Afton has long needed to replace its failing levee to prevent flooding that comes from the St. Croix River and from a creek that flows down a bluff.
Now, there's progress as the city pursues a multi-million dollar plan to stay dry and address infrastructure problems.
Afton has bought one house and is in the process of buying two more from owners who agreed to sell in an area that floods when the river rises and there is significant rainfall, said Mayor Pat Snyder.
The houses will be razed or moved and Kelle's Creek will be allowed to flood in that area, rather than the city having to try to redirect it away from those houses, she said.
Currently, said City Engineer Diane Hankee, Kelle's Creek flows through a hole in the levee to the river. When the river rises, the hole is closed to prevent water coming inland. If there's significant rainfall, the creek floods houses behind the levee, she said.
The purchase of the houses on the south end of Afton is part of a $4.5 million remedy to water problems, with at least half the money coming from a grant from the state Department of Natural Resources.
"It's to improve the level of flood protection in the community," said Pat Lynch, who oversees such grants for the DNR. "The levee they have right now is not in good shape."
Inspections by the U.S. Army Corps of Engineers found the levee has lots of problems. It is made of sand that was never properly compacted, and water percolates through onto private property.
"It's not as if there is a catastrophe waiting to happen," Lynch said. "But they've got a levee system that's antiquated, that isn't up to standard, and like a lot of communities, they're doing something about it with assistance from the state."
The DNR Flood Hazard Mitigation grant will help build a new dike and stormwater lift station, drainage ponds and other improvements. It also will help property owners pay for new septic systems after they are removed from the levee, said Hankee. Nine private septic systems also are buried inside of it and must be removed, Hankee said.
The solutions are sorely needed in the community, which is to pay about $2.1 million in the next 10 or 20 years for the projects.
More grants are sought. But property owners are likely to pick up much of the tab, probably through special assessments and citywide taxes, Hankee said.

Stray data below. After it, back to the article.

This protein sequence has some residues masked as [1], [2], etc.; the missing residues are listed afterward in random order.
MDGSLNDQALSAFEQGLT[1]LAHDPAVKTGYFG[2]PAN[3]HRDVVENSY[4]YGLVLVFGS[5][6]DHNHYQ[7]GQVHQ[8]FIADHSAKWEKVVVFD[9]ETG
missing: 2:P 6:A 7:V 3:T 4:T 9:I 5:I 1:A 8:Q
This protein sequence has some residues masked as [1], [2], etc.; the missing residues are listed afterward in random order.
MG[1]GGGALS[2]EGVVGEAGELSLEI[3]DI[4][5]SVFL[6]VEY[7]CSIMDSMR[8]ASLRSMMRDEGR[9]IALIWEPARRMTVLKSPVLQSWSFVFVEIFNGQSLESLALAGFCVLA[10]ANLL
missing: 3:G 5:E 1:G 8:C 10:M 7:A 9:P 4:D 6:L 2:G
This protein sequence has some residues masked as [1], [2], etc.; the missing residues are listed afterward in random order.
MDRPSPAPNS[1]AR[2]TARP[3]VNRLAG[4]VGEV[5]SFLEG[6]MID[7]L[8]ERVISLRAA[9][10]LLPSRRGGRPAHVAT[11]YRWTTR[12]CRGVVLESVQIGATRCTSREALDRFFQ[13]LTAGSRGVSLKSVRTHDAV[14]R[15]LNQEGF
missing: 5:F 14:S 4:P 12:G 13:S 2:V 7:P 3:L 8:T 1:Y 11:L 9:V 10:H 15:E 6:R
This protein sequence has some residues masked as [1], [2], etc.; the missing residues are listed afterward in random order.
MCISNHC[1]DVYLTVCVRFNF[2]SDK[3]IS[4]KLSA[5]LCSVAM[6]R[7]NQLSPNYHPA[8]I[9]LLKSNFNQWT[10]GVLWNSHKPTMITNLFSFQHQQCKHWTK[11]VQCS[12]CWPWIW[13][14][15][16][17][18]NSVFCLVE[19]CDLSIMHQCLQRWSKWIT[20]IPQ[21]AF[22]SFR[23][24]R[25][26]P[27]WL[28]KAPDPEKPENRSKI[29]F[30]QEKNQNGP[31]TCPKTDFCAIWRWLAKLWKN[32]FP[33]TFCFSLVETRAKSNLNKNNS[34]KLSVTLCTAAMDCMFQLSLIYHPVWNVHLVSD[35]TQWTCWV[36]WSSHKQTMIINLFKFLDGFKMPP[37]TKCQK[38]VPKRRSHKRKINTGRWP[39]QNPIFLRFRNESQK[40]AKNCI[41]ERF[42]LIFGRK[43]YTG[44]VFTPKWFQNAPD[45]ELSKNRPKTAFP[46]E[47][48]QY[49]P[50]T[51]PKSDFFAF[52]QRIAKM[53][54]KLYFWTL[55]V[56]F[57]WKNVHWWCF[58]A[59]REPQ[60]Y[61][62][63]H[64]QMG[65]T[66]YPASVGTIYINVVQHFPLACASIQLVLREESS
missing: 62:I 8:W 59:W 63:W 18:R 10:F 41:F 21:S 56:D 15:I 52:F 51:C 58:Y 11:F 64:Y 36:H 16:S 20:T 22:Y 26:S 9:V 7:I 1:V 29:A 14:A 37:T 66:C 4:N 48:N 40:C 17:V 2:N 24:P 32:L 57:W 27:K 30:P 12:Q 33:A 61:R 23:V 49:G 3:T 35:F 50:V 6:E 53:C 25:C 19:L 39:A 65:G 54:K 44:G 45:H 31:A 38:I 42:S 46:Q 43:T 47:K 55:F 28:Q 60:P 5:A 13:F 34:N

The measures will help revitalize the historic Old Village area, which needs many improvements, from flood mitigation to stormwater drainage to sanitary sewer upgrades.
One segment of the levee is on property owned by the city or where it has easements. The other portion is on the south end of Afton, on private property. The city needs to buy that property or get easements to make the improvements.
The city has closed on one house, bank-owned after a foreclosure, and finalized a purchase agreement on a second so far.
The city determined that it isn't cost effective to reconstruct part of the levee where the three homes are. A fourth homeowner was approached but didn't sell.
The levee is a sod-covered mound of sand built as an emergency measure during 1960s flooding.
Problem has several facets
Afton faces a three-pronged problem with water, said Molly Shodeen, a DNR hydrologist.
"They've got the river, they've got seepage under the dike, and they've got stormwater coming down the hills, which piles up on the landward side of the dike," she said.
"They've also got several septic systems in the dike. They have to fix all those problems in order to solve flooding issues in their downtown."
The water that percolates landward beneath the levee is being pumped back toward the river. Officials plan to use the grant to build a lift station.
The levee is not certified by the U.S. Army Corps of Engineers, but that will change.
Once the levee is reconstructed, property behind it will no longer be designated a floodplain, so property owners won't have to carry mandatory flood insurance. And building projects that had been prohibited can move ahead, officials said.
For Afton, there's much to be done with infrastructure, beyond the levee. In the Old Village, roads are more than 50 years old.
"The main issues are that nothing's been done in the village for a really long time," Hankee said. "All the roads are basically falling apart. There's no proper storm drainage in the city, and as a result, there's erosion."
In 2010, the city invited the community to tell officials what improvements they want.
People want a certified levee. They want "green" concepts, including rain gardens, for better stormwater drainage. And because there's no citywide sanitary sewer system, septic issues need to be addressed beyond those nine septic systems that must be dug out of the levee.
There are residential parcels not in the floodplain, for example, where owners are limited in what they can do because their lots are too small or have high groundwater.
"In the future," Hankee said, "there's potentially going to be some issues with what property owners can do with their septics."
Joy Powell • 651-925-5038